In Praise of Starlings

One of the few joys of this otherwise joyless winter has been the number of starlings. I’ve never seen so many. Even Cilycwm has its resident murmuration, and a slice of them descended on the garden last month. Starlings always look busy, and this is partly because of the way they use their beaks to force things apart. I vividly remember having an orphan starling baby when I was about 10. A house in our village (Ogbourne St. George in Wiltshire) was being re-thatched and the starlings’ nests in the old thatch were being thrown out. We rescued one nestling and when it became a fledgling, it would sit on my hand and prize my fingers apart.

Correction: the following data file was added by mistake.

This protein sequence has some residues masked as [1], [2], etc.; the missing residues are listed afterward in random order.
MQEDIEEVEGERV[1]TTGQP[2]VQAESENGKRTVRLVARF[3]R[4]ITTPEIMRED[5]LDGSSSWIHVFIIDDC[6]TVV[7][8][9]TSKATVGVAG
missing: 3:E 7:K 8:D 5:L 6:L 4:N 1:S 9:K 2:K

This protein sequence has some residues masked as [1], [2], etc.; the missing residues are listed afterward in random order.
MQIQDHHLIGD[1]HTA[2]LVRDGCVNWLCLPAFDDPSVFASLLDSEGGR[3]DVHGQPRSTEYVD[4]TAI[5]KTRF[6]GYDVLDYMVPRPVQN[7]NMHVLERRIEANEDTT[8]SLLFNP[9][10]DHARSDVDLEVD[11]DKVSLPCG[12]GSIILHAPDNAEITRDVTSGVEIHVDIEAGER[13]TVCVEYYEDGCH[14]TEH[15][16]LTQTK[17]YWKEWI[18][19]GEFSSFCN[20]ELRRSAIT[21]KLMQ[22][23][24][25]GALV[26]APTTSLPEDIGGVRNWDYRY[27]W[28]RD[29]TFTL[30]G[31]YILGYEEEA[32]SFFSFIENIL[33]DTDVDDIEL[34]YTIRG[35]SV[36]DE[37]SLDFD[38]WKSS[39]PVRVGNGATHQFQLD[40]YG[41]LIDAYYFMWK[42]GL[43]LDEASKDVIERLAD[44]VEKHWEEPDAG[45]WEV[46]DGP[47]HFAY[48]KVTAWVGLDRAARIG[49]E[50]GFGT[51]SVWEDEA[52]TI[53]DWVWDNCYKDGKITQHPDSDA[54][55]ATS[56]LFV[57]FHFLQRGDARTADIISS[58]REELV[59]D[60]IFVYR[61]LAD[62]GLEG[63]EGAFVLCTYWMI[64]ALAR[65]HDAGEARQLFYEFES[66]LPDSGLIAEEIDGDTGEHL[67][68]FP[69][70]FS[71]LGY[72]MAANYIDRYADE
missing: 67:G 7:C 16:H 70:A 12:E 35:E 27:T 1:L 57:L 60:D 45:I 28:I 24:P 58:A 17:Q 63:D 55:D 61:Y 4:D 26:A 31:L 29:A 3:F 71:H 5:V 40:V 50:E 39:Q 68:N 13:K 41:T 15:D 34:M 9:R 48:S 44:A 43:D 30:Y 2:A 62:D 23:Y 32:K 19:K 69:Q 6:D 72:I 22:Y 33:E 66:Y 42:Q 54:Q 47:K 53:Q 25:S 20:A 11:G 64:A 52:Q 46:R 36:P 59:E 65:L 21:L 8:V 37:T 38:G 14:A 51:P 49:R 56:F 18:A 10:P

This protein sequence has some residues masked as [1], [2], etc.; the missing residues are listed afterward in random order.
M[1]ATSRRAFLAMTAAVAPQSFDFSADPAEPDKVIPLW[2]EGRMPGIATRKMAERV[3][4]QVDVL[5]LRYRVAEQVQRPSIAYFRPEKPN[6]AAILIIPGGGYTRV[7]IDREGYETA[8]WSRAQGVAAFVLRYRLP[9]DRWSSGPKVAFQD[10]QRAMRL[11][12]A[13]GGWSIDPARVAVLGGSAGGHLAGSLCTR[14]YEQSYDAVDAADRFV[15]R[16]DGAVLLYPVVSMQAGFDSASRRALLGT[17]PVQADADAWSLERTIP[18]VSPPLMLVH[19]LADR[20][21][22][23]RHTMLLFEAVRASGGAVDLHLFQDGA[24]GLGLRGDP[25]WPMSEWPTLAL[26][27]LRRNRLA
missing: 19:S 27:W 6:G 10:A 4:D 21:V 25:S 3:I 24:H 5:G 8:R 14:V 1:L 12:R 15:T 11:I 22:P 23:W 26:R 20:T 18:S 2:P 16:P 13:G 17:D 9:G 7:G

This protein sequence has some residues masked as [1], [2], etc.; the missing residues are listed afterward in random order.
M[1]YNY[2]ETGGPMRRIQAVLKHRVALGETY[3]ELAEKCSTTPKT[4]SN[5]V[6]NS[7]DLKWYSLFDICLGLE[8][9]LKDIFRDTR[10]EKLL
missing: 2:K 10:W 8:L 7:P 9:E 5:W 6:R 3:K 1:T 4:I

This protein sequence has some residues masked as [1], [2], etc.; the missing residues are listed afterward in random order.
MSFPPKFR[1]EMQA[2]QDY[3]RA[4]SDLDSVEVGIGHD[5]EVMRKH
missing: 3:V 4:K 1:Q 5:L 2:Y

Most of the starlings we see in winter are migrants from continental Europe, our resident numbers being much lower. I was lucky to catch one of the big flocks in Somerset. It was at Ham Wall near Glastonbury and I arrived at the roost site with only minutes to spare before the big black stain in the reeds exploded into the air and resolved itself into a few thousand starlings who then performed their wonderful aerial ballet before flying silently off to their feeding grounds. 

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